Synthetic yeast chromosomes

10 March 2017


Scientists have constructed artificial chromosomes capable of genetically “booting up” and running in cultured cells.

Something similar has been achieved previously in bacteria, and in 2014 a single artificial chromosome was successfully inserted into a yeast cell. Now the same team, led by New York-based scientist Jef Boeke and writing in the journal Science, have successfully redesigned the complete genome of yeast, and rebuilt from scratch a further 5 of the 16 chromosomes that operate inside a yeast cell.

These stripped-down and re-engineered replacement chromosomes contain a heavily-edited version of the original DNA. Much of the “junk” that litters the native yeast - and human - genome has been removed, and special genetic “sign-posts”, intended to make manipulation of the genome easier in future, have been inserted.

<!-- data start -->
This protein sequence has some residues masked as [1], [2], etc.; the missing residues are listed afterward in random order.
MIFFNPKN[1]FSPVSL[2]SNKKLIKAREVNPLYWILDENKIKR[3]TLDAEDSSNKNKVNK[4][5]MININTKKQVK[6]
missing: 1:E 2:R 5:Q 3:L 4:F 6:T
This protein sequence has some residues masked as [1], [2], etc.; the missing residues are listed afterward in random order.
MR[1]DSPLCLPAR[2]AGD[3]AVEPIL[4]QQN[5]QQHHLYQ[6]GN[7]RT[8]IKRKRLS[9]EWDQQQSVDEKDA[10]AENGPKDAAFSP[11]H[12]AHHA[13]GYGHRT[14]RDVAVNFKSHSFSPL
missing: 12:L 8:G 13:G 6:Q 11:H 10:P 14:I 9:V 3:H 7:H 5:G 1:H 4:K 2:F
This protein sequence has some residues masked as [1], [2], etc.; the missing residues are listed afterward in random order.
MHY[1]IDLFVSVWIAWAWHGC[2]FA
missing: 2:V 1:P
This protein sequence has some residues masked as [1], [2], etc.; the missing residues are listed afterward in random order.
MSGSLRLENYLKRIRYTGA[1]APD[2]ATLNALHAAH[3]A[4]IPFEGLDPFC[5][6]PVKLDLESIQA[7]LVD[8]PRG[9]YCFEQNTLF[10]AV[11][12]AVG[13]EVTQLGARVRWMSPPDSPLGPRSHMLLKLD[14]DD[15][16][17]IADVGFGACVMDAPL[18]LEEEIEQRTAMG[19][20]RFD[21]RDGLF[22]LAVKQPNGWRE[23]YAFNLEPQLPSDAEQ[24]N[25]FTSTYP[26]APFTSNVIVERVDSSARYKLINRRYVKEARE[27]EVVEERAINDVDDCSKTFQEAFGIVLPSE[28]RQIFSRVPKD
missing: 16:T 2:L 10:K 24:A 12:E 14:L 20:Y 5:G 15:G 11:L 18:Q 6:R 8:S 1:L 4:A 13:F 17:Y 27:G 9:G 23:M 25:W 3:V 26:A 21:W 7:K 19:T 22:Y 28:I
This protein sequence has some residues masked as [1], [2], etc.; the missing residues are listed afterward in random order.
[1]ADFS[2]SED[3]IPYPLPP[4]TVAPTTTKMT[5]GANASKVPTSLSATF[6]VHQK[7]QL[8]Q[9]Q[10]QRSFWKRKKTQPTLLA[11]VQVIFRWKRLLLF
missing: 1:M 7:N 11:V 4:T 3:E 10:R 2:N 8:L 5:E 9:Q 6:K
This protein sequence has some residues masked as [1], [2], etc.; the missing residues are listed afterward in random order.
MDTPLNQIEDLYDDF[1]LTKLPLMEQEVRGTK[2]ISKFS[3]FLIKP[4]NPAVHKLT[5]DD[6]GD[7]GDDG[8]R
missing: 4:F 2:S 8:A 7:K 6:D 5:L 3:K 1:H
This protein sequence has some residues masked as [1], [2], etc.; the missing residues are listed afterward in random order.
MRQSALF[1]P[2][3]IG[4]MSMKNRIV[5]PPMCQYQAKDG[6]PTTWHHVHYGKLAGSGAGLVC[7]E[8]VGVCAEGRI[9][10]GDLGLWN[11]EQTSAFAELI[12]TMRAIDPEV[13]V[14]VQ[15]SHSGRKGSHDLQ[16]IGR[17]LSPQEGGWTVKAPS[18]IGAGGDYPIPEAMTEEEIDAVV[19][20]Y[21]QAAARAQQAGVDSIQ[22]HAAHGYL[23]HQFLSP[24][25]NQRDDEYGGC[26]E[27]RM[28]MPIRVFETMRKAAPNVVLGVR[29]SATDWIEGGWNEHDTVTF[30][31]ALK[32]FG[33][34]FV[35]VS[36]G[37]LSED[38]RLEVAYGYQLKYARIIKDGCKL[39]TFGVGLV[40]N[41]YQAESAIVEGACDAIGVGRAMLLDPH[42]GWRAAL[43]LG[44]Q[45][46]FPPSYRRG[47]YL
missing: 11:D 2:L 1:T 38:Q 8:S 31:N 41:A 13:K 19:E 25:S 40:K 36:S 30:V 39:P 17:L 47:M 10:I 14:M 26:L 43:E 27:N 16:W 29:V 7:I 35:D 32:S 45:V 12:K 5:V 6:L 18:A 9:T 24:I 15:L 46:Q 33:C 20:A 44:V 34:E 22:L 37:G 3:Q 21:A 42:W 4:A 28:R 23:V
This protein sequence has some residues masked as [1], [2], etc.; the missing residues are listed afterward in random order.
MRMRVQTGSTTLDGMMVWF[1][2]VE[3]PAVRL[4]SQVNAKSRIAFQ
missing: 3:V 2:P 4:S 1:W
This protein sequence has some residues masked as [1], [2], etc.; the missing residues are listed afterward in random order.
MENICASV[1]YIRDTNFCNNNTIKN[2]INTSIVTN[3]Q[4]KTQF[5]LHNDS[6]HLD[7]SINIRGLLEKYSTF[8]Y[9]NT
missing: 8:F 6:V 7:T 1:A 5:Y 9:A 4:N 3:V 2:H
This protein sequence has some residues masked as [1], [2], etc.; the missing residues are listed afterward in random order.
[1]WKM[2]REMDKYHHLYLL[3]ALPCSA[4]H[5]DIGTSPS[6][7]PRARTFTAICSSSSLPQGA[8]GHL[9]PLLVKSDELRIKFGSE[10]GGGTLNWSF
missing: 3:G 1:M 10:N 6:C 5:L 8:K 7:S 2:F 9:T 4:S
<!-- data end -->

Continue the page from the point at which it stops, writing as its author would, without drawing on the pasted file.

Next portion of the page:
Yeast cells carrying these stripped-down and re-engineered replacement chromosomes are healthy and grow normally, bringing us closer to the goal of producing completely synthetic genomes for complex cells like our own.

"Our colleagues are already looking at ways to engineer human cells that will render them unable to be infected by a virus," says Boeke.


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